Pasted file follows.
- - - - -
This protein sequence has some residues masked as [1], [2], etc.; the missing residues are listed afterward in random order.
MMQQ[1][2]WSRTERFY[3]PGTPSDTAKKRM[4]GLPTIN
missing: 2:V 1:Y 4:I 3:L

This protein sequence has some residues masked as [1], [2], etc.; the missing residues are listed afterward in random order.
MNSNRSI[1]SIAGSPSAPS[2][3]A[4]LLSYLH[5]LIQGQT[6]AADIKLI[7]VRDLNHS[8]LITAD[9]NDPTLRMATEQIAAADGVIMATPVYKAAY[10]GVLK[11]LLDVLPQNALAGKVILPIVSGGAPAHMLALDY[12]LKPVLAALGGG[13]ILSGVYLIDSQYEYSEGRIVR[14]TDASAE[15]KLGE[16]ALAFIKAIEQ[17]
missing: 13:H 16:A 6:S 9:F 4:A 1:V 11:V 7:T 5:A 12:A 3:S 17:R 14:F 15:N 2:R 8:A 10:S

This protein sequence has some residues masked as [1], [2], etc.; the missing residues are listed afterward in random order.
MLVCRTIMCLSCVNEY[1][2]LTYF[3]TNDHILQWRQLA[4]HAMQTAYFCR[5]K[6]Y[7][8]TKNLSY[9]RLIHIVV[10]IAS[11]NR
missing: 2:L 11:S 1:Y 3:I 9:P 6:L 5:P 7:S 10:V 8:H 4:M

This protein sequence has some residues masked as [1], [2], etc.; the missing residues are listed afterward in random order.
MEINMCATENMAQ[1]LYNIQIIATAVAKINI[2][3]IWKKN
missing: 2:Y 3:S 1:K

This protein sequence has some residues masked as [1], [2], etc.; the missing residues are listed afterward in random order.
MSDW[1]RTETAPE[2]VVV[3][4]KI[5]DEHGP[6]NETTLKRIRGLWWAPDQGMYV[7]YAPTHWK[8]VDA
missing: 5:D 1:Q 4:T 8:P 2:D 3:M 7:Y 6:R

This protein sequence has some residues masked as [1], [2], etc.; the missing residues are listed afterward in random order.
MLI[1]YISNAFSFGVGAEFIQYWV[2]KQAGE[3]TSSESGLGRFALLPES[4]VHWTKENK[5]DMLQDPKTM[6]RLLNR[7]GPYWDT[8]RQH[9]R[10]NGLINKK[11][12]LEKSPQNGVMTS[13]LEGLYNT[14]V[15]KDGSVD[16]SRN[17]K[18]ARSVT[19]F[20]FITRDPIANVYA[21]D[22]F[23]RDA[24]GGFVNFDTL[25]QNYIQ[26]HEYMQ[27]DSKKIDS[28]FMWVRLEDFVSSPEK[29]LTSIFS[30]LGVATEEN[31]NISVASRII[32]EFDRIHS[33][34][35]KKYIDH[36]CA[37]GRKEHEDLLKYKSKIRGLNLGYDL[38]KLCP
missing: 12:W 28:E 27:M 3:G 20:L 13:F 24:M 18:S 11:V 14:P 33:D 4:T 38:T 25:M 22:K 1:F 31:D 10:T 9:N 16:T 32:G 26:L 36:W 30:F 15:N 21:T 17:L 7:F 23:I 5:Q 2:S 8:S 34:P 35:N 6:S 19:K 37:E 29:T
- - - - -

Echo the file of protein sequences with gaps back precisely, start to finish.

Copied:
This protein sequence has some residues masked as [1], [2], etc.; the missing residues are listed afterward in random order.
MMQQ[1][2]WSRTERFY[3]PGTPSDTAKKRM[4]GLPTIN
missing: 2:V 1:Y 4:I 3:L

This protein sequence has some residues masked as [1], [2], etc.; the missing residues are listed afterward in random order.
MNSNRSI[1]SIAGSPSAPS[2][3]A[4]LLSYLH[5]LIQGQT[6]AADIKLI[7]VRDLNHS[8]LITAD[9]NDPTLRMATEQIAAADGVIMATPVYKAAY[10]GVLK[11]LLDVLPQNALAGKVILPIVSGGAPAHMLALDY[12]LKPVLAALGGG[13]ILSGVYLIDSQYEYSEGRIVR[14]TDASAE[15]KLGE[16]ALAFIKAIEQ[17]
missing: 13:H 16:A 6:S 9:F 4:A 1:V 11:V 7:T 5:A 12:A 3:S 17:R 14:F 15:N 2:R 8:A 10:S

This protein sequence has some residues masked as [1], [2], etc.; the missing residues are listed afterward in random order.
MLVCRTIMCLSCVNEY[1][2]LTYF[3]TNDHILQWRQLA[4]HAMQTAYFCR[5]K[6]Y[7][8]TKNLSY[9]RLIHIVV[10]IAS[11]NR
missing: 2:L 11:S 1:Y 3:I 9:P 6:L 5:P 7:S 10:V 8:H 4:M

This protein sequence has some residues masked as [1], [2], etc.; the missing residues are listed afterward in random order.
MEINMCATENMAQ[1]LYNIQIIATAVAKINI[2][3]IWKKN
missing: 2:Y 3:S 1:K

This protein sequence has some residues masked as [1], [2], etc.; the missing residues are listed afterward in random order.
MSDW[1]RTETAPE[2]VVV[3][4]KI[5]DEHGP[6]NETTLKRIRGLWWAPDQGMYV[7]YAPTHWK[8]VDA
missing: 5:D 1:Q 4:T 8:P 2:D 3:M 7:Y 6:R

This protein sequence has some residues masked as [1], [2], etc.; the missing residues are listed afterward in random order.
MLI[1]YISNAFSFGVGAEFIQYWV[2]KQAGE[3]TSSESGLGRFALLPES[4]VHWTKENK[5]DMLQDPKTM[6]RLLNR[7]GPYWDT[8]RQH[9]R[10]NGLINKK[11][12]LEKSPQNGVMTS[13]LEGLYNT[14]V[15]KDGSVD[16]SRN[17]K[18]ARSVT[19]F[20]FITRDPIANVYA[21]D[22]F[23]RDA[24]GGFVNFDTL[25]QNYIQ[26]HEYMQ[27]DSKKIDS[28]FMWVRLEDFVSSPEK[29]LTSIFS[30]LGVATEEN[31]NISVASRII[32]EFDRIHS[33][34][35]KKYIDH[36]CA[37]GRKEHEDLLKYKSKIRGLNLGYDL[38]KLCP
missing: 12:W 28:E 27:M 3:G 20:L 13:F 24:M 18:S 11:V 14:P 33:D 4:T 38:T 25:M 22:K 1:F 31:D 10:T 9:N 16:T 32:G 26:L 36:W 30:F 15:N 21:T 17:L 7:F 23:I 5:Q 2:S 8:S 34:P 35:N 6:S 19:K 37:E 29:T